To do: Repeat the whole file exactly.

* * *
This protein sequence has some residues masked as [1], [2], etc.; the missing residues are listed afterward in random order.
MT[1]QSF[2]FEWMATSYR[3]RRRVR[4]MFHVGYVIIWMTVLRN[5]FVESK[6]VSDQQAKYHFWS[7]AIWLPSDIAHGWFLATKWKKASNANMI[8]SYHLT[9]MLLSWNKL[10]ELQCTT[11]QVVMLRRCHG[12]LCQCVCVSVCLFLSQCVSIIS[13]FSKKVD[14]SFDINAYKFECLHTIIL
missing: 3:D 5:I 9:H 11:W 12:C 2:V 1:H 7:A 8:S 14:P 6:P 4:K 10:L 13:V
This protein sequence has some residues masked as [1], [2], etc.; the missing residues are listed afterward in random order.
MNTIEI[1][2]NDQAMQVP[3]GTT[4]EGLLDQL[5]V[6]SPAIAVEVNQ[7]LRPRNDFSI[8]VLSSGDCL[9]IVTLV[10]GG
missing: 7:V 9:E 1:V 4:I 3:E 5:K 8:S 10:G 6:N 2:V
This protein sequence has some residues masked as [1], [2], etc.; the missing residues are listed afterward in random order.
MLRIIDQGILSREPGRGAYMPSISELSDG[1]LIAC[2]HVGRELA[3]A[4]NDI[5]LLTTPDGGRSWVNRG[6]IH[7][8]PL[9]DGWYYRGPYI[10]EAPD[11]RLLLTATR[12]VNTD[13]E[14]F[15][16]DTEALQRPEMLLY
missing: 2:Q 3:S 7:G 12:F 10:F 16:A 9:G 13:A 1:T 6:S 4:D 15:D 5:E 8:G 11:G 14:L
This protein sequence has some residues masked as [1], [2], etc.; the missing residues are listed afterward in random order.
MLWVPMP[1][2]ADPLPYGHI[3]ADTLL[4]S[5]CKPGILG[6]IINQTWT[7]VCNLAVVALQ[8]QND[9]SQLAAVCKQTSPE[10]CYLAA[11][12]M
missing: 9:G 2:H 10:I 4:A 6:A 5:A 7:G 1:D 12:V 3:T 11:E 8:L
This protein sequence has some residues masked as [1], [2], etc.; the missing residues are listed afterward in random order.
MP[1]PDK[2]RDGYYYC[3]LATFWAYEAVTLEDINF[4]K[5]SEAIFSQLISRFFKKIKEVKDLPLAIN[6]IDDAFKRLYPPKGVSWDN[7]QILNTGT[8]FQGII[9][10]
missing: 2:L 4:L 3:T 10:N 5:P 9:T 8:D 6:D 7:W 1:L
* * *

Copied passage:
This protein sequence has some residues masked as [1], [2], etc.; the missing residues are listed afterward in random order.
MT[1]QSF[2]FEWMATSYR[3]RRRVR[4]MFHVGYVIIWMTVLRN[5]FVESK[6]VSDQQAKYHFWS[7]AIWLPSDIAHGWFLATKWKKASNANMI[8]SYHLT[9]MLLSWNKL[10]ELQCTT[11]QVVMLRRCHG[12]LCQCVCVSVCLFLSQCVSIIS[13]FSKKVD[14]SFDINAYKFECLHTIIL
missing: 3:D 5:I 9:H 11:W 12:C 2:V 1:H 7:A 8:S 14:P 6:P 4:K 10:L 13:V
This protein sequence has some residues masked as [1], [2], etc.; the missing residues are listed afterward in random order.
MNTIEI[1][2]NDQAMQVP[3]GTT[4]EGLLDQL[5]V[6]SPAIAVEVNQ[7]LRPRNDFSI[8]VLSSGDCL[9]IVTLV[10]GG
missing: 7:V 9:E 1:V 4:I 3:E 5:K 8:S 10:G 6:N 2:V
This protein sequence has some residues masked as [1], [2], etc.; the missing residues are listed afterward in random order.
MLRIIDQGILSREPGRGAYMPSISELSDG[1]LIAC[2]HVGRELA[3]A[4]NDI[5]LLTTPDGGRSWVNRG[6]IH[7][8]PL[9]DGWYYRGPYI[10]EAPD[11]RLLLTATR[12]VNTD[13]E[14]F[15][16]DTEALQRPEMLLY
missing: 2:Q 3:S 7:G 12:F 10:F 16:A 9:G 13:A 1:T 6:S 4:D 15:D 5:E 8:G 11:G 14:L
This protein sequence has some residues masked as [1], [2], etc.; the missing residues are listed afterward in random order.
MLWVPMP[1][2]ADPLPYGHI[3]ADTLL[4]S[5]CKPGILG[6]IINQTWT[7]VCNLAVVALQ[8]QND[9]SQLAAVCKQTSPE[10]CYLAA[11][12]M
missing: 9:G 2:H 10:I 4:A 6:A 5:A 7:G 1:D 12:V 3:T 11:E 8:L
This protein sequence has some residues masked as [1], [2], etc.; the missing residues are listed afterward in random order.
MP[1]PDK[2]RDGYYYC[3]LATFWAYEAVTLEDINF[4]K[5]SEAIFSQLISRFFKKIKEVKDLPLAIN[6]IDDAFKRLYPPKGVSWDN[7]QILNTGT[8]FQGII[9][10]
missing: 2:L 4:L 3:T 10:N 5:P 9:T 8:D 6:D 7:W 1:L